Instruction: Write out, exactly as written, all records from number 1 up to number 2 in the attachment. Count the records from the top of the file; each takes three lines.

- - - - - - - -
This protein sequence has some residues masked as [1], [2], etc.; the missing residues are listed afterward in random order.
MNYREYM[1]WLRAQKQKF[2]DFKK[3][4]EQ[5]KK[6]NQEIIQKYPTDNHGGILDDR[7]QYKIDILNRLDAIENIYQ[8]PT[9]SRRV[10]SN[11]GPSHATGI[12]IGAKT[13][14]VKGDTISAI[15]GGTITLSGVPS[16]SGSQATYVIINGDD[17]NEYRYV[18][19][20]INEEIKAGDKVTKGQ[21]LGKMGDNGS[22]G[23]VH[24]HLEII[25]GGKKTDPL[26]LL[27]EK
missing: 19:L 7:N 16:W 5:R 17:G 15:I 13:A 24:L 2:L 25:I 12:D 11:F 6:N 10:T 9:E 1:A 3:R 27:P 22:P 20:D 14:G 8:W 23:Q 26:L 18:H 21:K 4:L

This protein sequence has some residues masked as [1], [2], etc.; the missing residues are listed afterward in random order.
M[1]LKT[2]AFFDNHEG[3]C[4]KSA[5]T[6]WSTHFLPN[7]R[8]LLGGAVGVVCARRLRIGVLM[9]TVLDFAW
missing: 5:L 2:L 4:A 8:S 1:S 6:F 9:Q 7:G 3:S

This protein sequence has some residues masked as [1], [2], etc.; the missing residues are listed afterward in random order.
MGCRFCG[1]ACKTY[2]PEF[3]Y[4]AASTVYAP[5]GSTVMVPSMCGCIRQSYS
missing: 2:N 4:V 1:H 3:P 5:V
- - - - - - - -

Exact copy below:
This protein sequence has some residues masked as [1], [2], etc.; the missing residues are listed afterward in random order.
MNYREYM[1]WLRAQKQKF[2]DFKK[3][4]EQ[5]KK[6]NQEIIQKYPTDNHGGILDDR[7]QYKIDILNRLDAIENIYQ[8]PT[9]SRRV[10]SN[11]GPSHATGI[12]IGAKT[13][14]VKGDTISAI[15]GGTITLSGVPS[16]SGSQATYVIINGDD[17]NEYRYV[18][19][20]INEEIKAGDKVTKGQ[21]LGKMGDNGS[22]G[23]VH[24]HLEII[25]GGKKTDPL[26]LL[27]EK
missing: 19:L 7:N 16:W 5:R 17:G 15:I 13:A 24:L 2:L 25:I 12:D 11:F 6:N 10:T 9:E 1:A 3:R 27:P 22:P 20:D 14:G 8:W 23:Q 26:L 18:H 21:K 4:L

This protein sequence has some residues masked as [1], [2], etc.; the missing residues are listed afterward in random order.
M[1]LKT[2]AFFDNHEG[3]C[4]KSA[5]T[6]WSTHFLPN[7]R[8]LLGGAVGVVCARRLRIGVLM[9]TVLDFAW
missing: 5:L 2:L 4:A 8:S 1:S 6:F 9:Q 7:G 3:S